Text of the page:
Aside from your own books, of course, what is one book that you feel everybody should read?

The Digger’s Club - The Australian Fruit & Vegetable Garden. With fresh food shortages set to become a global issue in the coming years, I believe everybody should be growing some of their own food. Even if it’s just some rocket or tomatoes on the balcony.

Finally … is there anything you would like to say to your readers in Adelaide, Australia?

Thank you and I hope you enjoy reading Yes, Chef! as much as I enjoyed writing it. Actually, I’m very much looking forward to returning to Adelaide soon. Back in April 2013 I attended a commercial fiction masterclass with author and Adelaide resident Fiona McIntosh. She was such an inspiration to me and she completely changed my attitude towards writing so she’s asked me back to talk about my journey to publication with her September masterclass attendees.

Links

Yes, Chef! is currently available for purchase from the Penguin Books Australia website.


If you have a website, twitter or facebook page that you would like me to promote, please include it here.
www.lisajoyauthor.com
www.facebook.com/YesChefTheNovel


Tuesday, 30 September 2014

Review: YOU by Caroline Kepnes

YOU is a deliciously terrifying stalker tale that grabbed hold of me on page one and kept me captivated right until the very end. Joe is a young man working at an independent bookstore. Beck, the young woman he meets in the F--K section of the store, is his perfect match in every possible way ... even if she does not realise it. The narrative--told as though Joe is speaking directly to Beck--tells the story of Joe's obsession with Beck and the extent to which he mercilessly stalks her and anyone else who gets in their way. Sealing the deal on the creepiness factor on this stalker tale is the fact that Beck is not entirely innocent herself ...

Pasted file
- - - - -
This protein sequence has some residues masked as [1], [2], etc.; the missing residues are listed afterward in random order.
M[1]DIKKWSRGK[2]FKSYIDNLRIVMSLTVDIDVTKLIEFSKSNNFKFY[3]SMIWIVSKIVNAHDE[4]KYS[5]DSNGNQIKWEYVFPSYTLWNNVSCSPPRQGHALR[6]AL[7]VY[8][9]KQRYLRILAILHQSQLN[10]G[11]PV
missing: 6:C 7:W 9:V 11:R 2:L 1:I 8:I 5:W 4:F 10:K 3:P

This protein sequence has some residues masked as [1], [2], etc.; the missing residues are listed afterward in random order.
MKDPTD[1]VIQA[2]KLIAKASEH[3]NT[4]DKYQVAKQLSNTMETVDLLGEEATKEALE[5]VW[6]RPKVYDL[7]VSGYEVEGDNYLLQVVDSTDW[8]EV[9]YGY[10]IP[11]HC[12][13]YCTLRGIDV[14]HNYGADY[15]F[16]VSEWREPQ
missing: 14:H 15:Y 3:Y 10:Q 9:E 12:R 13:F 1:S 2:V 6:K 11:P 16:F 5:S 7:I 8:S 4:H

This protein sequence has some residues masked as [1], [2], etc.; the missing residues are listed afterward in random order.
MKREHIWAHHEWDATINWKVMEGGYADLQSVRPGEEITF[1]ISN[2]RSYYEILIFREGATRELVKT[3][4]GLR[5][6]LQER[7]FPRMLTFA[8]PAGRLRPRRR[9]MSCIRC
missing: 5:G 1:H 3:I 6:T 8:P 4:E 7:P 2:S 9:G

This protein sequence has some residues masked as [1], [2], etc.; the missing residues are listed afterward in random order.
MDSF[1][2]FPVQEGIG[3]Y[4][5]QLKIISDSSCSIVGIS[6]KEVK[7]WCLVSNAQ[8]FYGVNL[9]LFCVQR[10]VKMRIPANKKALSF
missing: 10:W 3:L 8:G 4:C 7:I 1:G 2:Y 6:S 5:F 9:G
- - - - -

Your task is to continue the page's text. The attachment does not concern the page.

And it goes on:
Caroline Kepnes is a talented author. Her ability to demonstrate the extent of Joe's delusions and Beck's deceptions and make them easily identifiable to the reader without being explicit or obvious is commendable. At times I found myself questioning who was truly calling the shots as Beck's ability to manipulate others--particularly Joe, Peach and Dr Nicky--demonstrated the markings of a psychopath. I also found the many Stephen King and Paula Fox references to be quite appropriate. In many ways, the book feels like a combination of some of the best elements of literary and commercial fiction.

Utterly unputdownable YOU features many twists and turns that kept me guessing about who was the villain and who was the victim right until the gruesome and frightening end. YOU is not a tale for those wanting a happily-ever-after romance. Highly recommended. 

Thank you to Simon and Schuster and Netgalley for my review copy. 

Monday, 29 September 2014

Around Adelaide: Street Art


Perhaps one of the more modest works of street art in Adelaide, this small fountain sits in the small section of park bordered by Pirie Street, Grenfell Street and East Terrace. Despite doing some research on the area, I am unable to discover if this park has an official name, or if it is considered to be an extension of Rymill Park. (This map leaves the question unanswered.) If anyone knows, please feel free to tell me in the comments below.

Sunday, 28 September 2014

Off Topic: Oh, Asthma

Someone asked me what asthma feels like.
This picture from the University of Calgary website pretty much sums it up.

While everyone else in Adelaide is off enjoying the great spring weather, I am stuck indoors with my inhaler. While being indoors for a long stretch really isn't such an ordeal for someone who loves reading and writing anyway and has a few reviews that need she needs to catch up on. But, anyway, asthma is a bit of a scary disease. Here's why:

Asthma can strike at any time.

I take my medications like I am supposed to, and try to avoid things that may it worse (long aeroplane rides for example,) but that doesn't mean that I never have an attack. Anyway, an asthma attack can happen at any time, meaning that no matter where I am or where I'm going and for how short a time, I always have to have my medication on me.

People really don't know how to react when someone has an attack.